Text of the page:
Driving on Water

Jan. 1, 2006

Lake Street in Minneapolis is a major east-west thoroughfare that crosses the city from the Lakes area on the city’s west edge to the Mississippi River and on to the city of Saint Paul on the east. It has a long history as an important local and regional transportation connection and was previously one of the city’s most prominent streetcar corridors. Today, the street is among the metropolitan area’s busiest transit corridors, as well as a shopping and entertainment destination. The corridor is predominantly commercial in nature with limited residential properties and contains a number of historic buildings at key locations. Recently, this area has seen a substantial increase in reinvestment by the private sector.

Not only is Lake Street important to businesses and travelers, but it is vital for area residents. It has served the city and the region for many years by linking 13 distinct and diverse neighborhoods to the rest of the metropolitan area. Also, this area has been, and continues to be, a significant destination for the region’s immigrant population. It was a major center for the early Scandinavian settlers and now is home to immigrants from numerous locations around the world including Central America, Somalia and Asia. Automobiles, streetcars, buses, trucks and pedestrians have all shared in the history of this diverse corridor, along with the residents and unique businesses adjacent to Lake Street.

PAC backed

In 1988, the Minnesota Department of Transportation relinquished its jurisdiction over a portion of Lake Street as a state trunk highway to Hennepin County. In 1993, Hennepin County was given jurisdiction over the balance of Lake Street from the city of Minneapolis, and the roadway was designated a county state aid highway (CSAH). This move resulted in the creation of a county-owned highway within the city of Minneapolis. With the exception of an overlay project in 1997, over 50 years had passed since significant street and sidewalk repairs had been completed. The pavement had reached the end of its serviceable life, and the pedestrian realm had become compromised. Utilities in the corridor also were in need of repair or replacement.

In 1999, Hennepin County applied for federal funds to reconstruct the street and install a streetscape for approximately four miles of Lake Street. Collaboration between Hennepin County and the city of Minneapolis for the design of this vital project began in earnest in 2002. SRF Consulting Group Inc. of Minneapolis has served as the lead consultant working with the county and city to complete the preliminary and final design for the street and streetscape improvements and as to assist with public involvement initiatives.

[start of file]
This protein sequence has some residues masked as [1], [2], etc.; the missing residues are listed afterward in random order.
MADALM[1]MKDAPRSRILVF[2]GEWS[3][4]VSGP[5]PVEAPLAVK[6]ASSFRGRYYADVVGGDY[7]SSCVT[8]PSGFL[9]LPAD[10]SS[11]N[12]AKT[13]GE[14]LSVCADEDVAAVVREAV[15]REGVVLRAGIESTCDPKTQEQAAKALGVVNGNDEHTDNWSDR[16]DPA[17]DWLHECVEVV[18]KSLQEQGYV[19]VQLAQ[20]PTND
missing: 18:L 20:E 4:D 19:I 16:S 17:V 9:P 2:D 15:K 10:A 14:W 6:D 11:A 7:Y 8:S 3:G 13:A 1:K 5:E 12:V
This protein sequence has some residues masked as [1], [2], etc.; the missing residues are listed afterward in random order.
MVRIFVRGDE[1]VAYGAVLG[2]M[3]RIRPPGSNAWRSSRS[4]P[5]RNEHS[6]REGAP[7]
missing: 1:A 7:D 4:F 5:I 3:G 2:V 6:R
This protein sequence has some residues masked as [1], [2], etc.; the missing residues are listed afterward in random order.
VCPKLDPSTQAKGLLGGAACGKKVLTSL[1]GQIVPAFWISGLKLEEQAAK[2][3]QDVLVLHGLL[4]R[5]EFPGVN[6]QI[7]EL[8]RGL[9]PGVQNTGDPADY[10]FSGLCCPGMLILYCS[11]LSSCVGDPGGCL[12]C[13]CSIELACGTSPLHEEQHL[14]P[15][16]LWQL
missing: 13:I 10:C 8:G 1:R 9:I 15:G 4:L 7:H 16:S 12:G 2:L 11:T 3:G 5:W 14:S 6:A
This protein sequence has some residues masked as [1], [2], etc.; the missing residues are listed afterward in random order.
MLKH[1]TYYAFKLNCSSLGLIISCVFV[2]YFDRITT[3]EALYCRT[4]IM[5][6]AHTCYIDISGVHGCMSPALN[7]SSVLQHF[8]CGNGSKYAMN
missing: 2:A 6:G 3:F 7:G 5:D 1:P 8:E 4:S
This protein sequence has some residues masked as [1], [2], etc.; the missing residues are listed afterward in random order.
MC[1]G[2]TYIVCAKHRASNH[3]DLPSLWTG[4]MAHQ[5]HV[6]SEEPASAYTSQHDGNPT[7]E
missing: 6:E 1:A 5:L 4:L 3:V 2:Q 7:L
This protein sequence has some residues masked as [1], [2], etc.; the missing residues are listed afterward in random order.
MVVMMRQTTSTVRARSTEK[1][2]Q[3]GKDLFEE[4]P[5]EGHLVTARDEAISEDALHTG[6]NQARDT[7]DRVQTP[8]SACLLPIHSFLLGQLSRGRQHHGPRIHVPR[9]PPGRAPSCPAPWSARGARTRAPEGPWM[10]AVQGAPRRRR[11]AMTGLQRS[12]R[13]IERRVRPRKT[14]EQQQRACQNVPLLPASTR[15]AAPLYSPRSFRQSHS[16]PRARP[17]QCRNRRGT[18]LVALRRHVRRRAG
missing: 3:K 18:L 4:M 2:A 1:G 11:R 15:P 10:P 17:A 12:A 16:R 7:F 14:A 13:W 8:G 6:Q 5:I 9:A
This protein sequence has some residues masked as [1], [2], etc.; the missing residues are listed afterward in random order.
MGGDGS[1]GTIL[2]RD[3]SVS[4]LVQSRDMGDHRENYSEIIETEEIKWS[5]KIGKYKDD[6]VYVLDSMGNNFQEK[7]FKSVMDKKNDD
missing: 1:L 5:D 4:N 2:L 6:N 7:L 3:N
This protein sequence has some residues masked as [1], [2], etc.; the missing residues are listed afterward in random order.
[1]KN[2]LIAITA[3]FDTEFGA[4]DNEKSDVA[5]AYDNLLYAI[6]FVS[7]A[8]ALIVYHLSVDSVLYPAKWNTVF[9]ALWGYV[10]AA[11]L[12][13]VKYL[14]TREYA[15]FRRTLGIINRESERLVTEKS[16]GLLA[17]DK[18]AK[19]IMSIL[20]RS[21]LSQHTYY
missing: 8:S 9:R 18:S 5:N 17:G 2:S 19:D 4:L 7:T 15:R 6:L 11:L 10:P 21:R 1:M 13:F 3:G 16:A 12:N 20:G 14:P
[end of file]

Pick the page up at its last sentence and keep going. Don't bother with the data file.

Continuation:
Because of the magnitude and importance of this project, an essential aspect was the public involvement process. A Project Advisory Committee (PAC) was formed consisting of local business owners, residents, elected officials and staff. This committee has met monthly since January 2003 and has advised the design team throughout the life of the project. In addition to the monthly PAC meetings, numerous public meetings have been held at various locations within the corridor to garner input from neighborhoods and business owners. Multilingual meetings were held during the design phase of the project to obtain comments from the large immigrant population in this area who are unable to speak or understand English.

A website, www.lakestreet.info, was created to allow up-to-date information on the progress and process of the project planning, and the information also was made available at local libraries. Much of the information has been published in multiple languages in order to reach the majority of citizens and business owners in this area. It was vital to maintain this information and keep it current and to secure the support of the communities and local business owners as the adjacent property owners would ultimately pay for a portion of the street and streetscape construction.

While working closely with the communities of Lake Street was a critical aspect of the project, the significance of approval from governing bodies such as the Hennepin County Board and Minneapolis City Council also was recognized. The preservation of parking spaces and the improvement of pedestrian and traffic safety, transit efficiency, storm-water quality, subsurface contamination, historic significance of the corridor and maintenance of the various project components were common themes and values. Those concerns were all taken into consideration during the design process. Stakeholders also expressed concerns regarding the ability for Lake Street to accommodate bicycle traffic. However, the county and city recently invested in the construction of the nearby and parallel Midtown Greenway Commuter Bicycle Corridor, which is a popular route for commuter and recreational cyclists. The greenway provides cyclists a safe and efficient alternative to Lake Street, while still providing access to the street via numerous designated bike routes that intersect the two corridors. Due to the close proximity of the Midtown Greenway and the limited width of the Lake Street corridor, designated bicycle lanes were not included as a part of the Lake Street reconstruction project.

Talk the walk

Throughout the planning and design phase of the project, a Technical Advisory Committee (TAC) met on a weekly basis. This committee consisted of Hennepin County and city of Minneapolis staff, regional transit provider representatives and members of the consultant team. In addition to the PAC and TAC, other organizations have reviewed or have been involved in various aspects of this project and include the Minnesota Department of Transportation, the Federal Highway Administration, the Minnesota Department of Natural Resources, the Minnesota State Historic Preservation Office, the local watershed district, the Minneapolis Park and Recreation Board and the Minnesota Pollution Control Agency.